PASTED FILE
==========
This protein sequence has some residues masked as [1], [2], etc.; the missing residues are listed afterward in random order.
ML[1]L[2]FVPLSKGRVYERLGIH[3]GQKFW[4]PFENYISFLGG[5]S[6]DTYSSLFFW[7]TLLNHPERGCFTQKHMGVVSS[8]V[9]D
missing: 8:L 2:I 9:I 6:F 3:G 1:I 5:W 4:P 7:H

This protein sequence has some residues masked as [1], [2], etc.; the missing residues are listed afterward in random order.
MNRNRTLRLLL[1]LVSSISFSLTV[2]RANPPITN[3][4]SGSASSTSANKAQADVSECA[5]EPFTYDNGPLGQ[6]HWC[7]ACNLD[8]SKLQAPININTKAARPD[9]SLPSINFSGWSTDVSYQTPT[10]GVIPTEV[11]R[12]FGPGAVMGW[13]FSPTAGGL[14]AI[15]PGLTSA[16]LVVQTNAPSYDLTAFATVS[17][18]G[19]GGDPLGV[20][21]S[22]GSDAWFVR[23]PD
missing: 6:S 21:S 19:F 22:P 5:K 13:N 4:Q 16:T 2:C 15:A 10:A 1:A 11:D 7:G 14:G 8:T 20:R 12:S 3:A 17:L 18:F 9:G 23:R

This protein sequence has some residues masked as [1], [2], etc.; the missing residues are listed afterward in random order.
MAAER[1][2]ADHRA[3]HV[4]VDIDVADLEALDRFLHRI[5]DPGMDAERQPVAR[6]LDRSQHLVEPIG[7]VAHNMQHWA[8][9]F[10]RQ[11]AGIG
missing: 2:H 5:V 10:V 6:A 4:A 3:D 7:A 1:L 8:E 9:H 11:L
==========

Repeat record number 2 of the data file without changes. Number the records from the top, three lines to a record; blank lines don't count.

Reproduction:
This protein sequence has some residues masked as [1], [2], etc.; the missing residues are listed afterward in random order.
MNRNRTLRLLL[1]LVSSISFSLTV[2]RANPPITN[3][4]SGSASSTSANKAQADVSECA[5]EPFTYDNGPLGQ[6]HWC[7]ACNLD[8]SKLQAPININTKAARPD[9]SLPSINFSGWSTDVSYQTPT[10]GVIPTEV[11]R[12]FGPGAVMGW[13]FSPTAGGL[14]AI[15]PGLTSA[16]LVVQTNAPSYDLTAFATVS[17][18]G[19]GGDPLGV[20][21]S[22]GSDAWFVR[23]PD
missing: 6:S 21:S 19:F 22:P 5:K 13:N 4:Q 16:T 2:C 15:A 10:A 1:A 11:D 7:G 14:G 8:T 20:R 12:S 3:A 17:L 18:F 9:G 23:R